For anyone, especially those who have to pay for medications and work all week, there is a book that I feel could help them all a lot. It is called “The Richest Man in Babylon” and it talks a lot about tried and true, proven, tested concepts on how to get yourself on firm financial footing no matter what your situation. The most important thing talked about in this book is to always take 10% off the top of what you earn and put it away. Do this for a while. Aim for a year or two. While you wait, another thing is that you will need to increase your earnings. Look for classes on things like beading or about jewelry or self improvement classes through the library. Depending on your interests, you could possibly learn how to set up a website like the one you are reading from now. Or, you could make your own jewelry that you can sell at a farmer’s market or flea market. The book focuses on education and self-improvement as a lifelong thing. The next concept the book covers is how to seek advice. One day your mechanic friend may come to you with an idea to buy a stock of encyclopedias that you can re-sell. Don’t listen to him. Listen to your mechanic when he directs you to a deal on a used car in great shape, that’s his field of expertise. Always make sure advice comes from those qualified and experienced to give it. And, the principles in this book emphasize paying down your debt bit by bit, but not cutting into your savings or what you need to live. 20% is a reasonable figure for debt payments. Now, a couple of years have passed. You have some money saved. You paid off your debts. Now is a good time to look into investing, and not on a vacation to Hawaii. You can go to Hawaii all you want when you retire. The next step is to make sure you have adequate insurance for those who depend on you. It may not have to be much if you are older and your children make a good living. The next step is to own your own home. If not a house, maybe a condo. If not a condo, maybe a lot with a trailer that you will pay off. No matter what, you will have to pay for a place to live, why not make this something that will increase your overall equity?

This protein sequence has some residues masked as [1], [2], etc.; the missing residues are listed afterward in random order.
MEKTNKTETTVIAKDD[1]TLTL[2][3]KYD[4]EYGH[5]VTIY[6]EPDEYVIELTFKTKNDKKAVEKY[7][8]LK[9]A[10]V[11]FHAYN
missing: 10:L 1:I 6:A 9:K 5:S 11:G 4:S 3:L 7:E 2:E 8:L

Now, I have given a lot of information here. Maybe some that are close to impossible. I do know that disabled (mentally or physically) Canadian young adults have a program where the Government will match their savings practically 3 to 1 until you turn 49. The only restriction is that it has to stay in savings for ten years. This I feel is a better program than anything. If you qualify when you do your taxes as a disabled person (your Psychiatrist/Doctor must fill this out) then you qualify for this huge potential sum of savings. Honestly, it shouldn’t be passed up.

One of the things that I think about a lot is the situation where someone can’t work at all and have debt. Sadly, sometimes there will be situations where a person with a mental illness needs to declare bankruptcy or even have all their finances given to a public trustee. Both of these things happened to me and not in any way by my own choosing. This is something that often happens in extreme cases. I have seen people who due to depression, ideas of some time soon killing themselves, and many other reasons, simply give away all of their money. Then there is an even worse situation when persons with a mental illness gets credit. I honestly feel most people on a fixed income should not have credit or have a low amount of credit, say less than a thousand dollars. This helps head off scammers who prey on vulnerable people, it also helps in case a person has an episode of mania and overspends. Sometimes it pays to cut up your credit cards and put the pieces in separate garbage collection bins.

Sadly dear readers, it is getting late and I have been writing more than I should. Please message me or email if you want more information or if there is any topic you wish to see on this blog. Have a great long weekend to all my Canadian, British, and Commonwealth friends!

Leif Gregersen,

Mental Health and Stress

Sometimes the sunsets can be so beautiful here in Edmonton, the gateway to the North


A Little About Stress and mental illness

In grade 12 I took a course in Law and I got a lot out of it. One of the things that stands out for me is a legal case the textbook quoted where a woman was of a fragile mental state, witnessed a violent car accident, and sued–and won–a case for having a nervous breakdown as a direct result of the negligence of a driver. When I first had severe symptoms though, I knew so very little. Sadly, one of the first things that happens when someone gets sick like I did is that fairly rapidly they lose any material wealth they have and it takes a very long time to get any of it back. What really bothered me was that it seemed people judged me because I was from a nice suburban area and I think they believed I had clothes and money and cigarettes because my parents provided them. All of my teen years were spent working after school or being paid for things around the house and I was proud of what I had accomplished, having owned a nice sports car and a motorcycle I loved to ride. Within a year, every bit of it was gone. What I had left was a comic collection which by today’s standards wouldn’t have been worth much–but they all got stolen anyway.